PhD project at the Faculty of Medicine, University of Oslo, Norway.
Supervisor at PRIO: Henrik Urdal
Supervisor at UiO: Johanne Sundby
Armed conflicts are a public health problem and pose serious challenges to health systems. One of the most affected areas is the state of maternal and reproductive health. Maternal health refers to the health of women during pregnancy, childbirth and the postpartum period, while reproductive health is a state of complete physical, mental and social wellbeing and not merely the absence of disease and infirmity, in all matters relating to the reproductive system and to its functions and processes. The project seeks to contribute to the broader literature on maternal and reproductive health in conflict and post-conflict settings by exploring the effects and impacts armed conflicts on maternal and women’s reproductive health, while identifying potential interventions to improve the situation.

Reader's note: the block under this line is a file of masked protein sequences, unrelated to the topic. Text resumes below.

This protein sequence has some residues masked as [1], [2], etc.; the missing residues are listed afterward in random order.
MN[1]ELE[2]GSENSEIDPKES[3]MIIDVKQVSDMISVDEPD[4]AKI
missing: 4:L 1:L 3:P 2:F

Some of the specific research questions are:
- What is the impact of armed conflict on maternal mortality and total fertility rate?
- What are the determinants of utilization of maternal health services in post-conflict settings?
- What are the consequences of armed conflict on maternal and reproductive health in post-conflict settings?
- What are the barriers in the delivery of emergency obstetric and neonatal care in post-conflict Africa?
- What are the interventions to improve maternal, newborn and women’s reproductive health in crisis settings?
To address these questions a multidisciplinary approach, using quantitative, qualitative and mixed research methods is employed. The impact of armed conflict on maternal mortality and total fertility rates is investigated using a global time-series cross-national study from 1970 -2005. The general consequences of armed conflict on maternal and reproductive health, the determinants of utilization of maternal health services, and the barriers to the delivery of emergency obstetric and neonatal care are determined through qualitative case studies of some post-conflict settings in sub-Saharan Africa. Lastly, a Cochrane systematic review is conducted to identify, synthesize and evaluate existing interventions to improve maternal, newborn and women’s reproductive health in crisis settings.